Fort Buford at sunset monotone

A far north outpost, home to post-Civil War soldiers.

Fort Buford is an amazing place. And it becomes even more special when visitors learn why there is a horse statue at the Fort.   Some would say it’s haunted. Click here to read.

Fort Buford figures in throughout the history of America. For example, explorers  camped at the site in the early 1800s. That includes Lewis and Clark who highlighted the area before it became a fort. It became a popular meeting spot because it is the confluence of the Missouri and Yellowstone Rivers. So, to travelers 150 years ago, it was like a major Interstate Highway intersection.Steamer F.Y. Batchelor at Fort Buford landing, Dakota Territory



Buffalo Soldiers

Fort Buford Officer Row

Fort Buford Officer Row

The Fort was built at the end of the Civil War.  It had a number of “Galvanized” soldiers, those who had been Confederate soldiers but agreed to serve at posts such as Fort Buford. They were joined by regular Union Soldiers and of special note, Buffalo Soldiers. Click here to read more about Fort Buford’s Buffalo Soldiers.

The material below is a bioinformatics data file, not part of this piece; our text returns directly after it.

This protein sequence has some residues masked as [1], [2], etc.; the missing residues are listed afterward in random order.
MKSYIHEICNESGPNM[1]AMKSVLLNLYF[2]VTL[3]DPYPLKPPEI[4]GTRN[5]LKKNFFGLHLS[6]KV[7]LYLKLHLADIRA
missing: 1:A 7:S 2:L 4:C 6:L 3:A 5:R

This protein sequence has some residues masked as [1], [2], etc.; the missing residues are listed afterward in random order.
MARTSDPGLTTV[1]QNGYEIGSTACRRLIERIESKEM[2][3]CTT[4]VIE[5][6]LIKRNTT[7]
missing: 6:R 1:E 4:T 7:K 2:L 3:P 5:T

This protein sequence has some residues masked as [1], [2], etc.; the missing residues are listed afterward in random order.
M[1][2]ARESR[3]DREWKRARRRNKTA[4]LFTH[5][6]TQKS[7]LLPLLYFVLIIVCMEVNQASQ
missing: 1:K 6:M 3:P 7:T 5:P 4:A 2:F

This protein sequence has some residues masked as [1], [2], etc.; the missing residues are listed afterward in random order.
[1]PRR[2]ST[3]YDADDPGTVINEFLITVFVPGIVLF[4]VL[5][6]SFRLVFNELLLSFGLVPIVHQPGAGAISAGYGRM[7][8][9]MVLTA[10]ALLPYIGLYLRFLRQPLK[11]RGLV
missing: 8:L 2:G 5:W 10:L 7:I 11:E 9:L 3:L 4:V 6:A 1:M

Masonic Metal Horse sculpture at Fort Buford

The horse sculpture at Fort Buford is praised for its authentic detail in even the smallest components.

Horse Statue

The horse statue is a tribute to the Buffalo Soldiers. The term “buffalo soldier” was a term of respect.  Native Americans reportedly named black-haired, dark-skinned soldiers “buffalo soldiers” because they reminded them of their sacred buffalo. 

Montana sculptor Jim Dolan designed and built the horse sculpture and named it “Our Work is Done.” It was erected in a celebration in 2016. The Williston Herald wrote about the dedication. Click to read.

The site belongs to the Masons.   In 1891, they segregated lodges based on race. That’s why two lodges stood here at Fort Buford, one for the Buffalo soldiers and one for white soldiers.  The horse stands at one lodge and looks toward the second lodge of the Buffalo Soldiers.

Fort Buford is a popular tourist destination with both visitors and locals. They come here to use the walking trails, boat ramps, camp area, museum and, of course the tribute to the Buffalo Soldiers. It becomes part of a 0ne-of-a-kind road trip because just down the road is Fort Union, a rebuilt American Fur Company trading post. Click here to read about Fort Union.

A road trip to Fort Buford, the Missouri and Yellowstone Confluence Interpretive Center and nearby Fort Union will give you a new perspective of history and this region.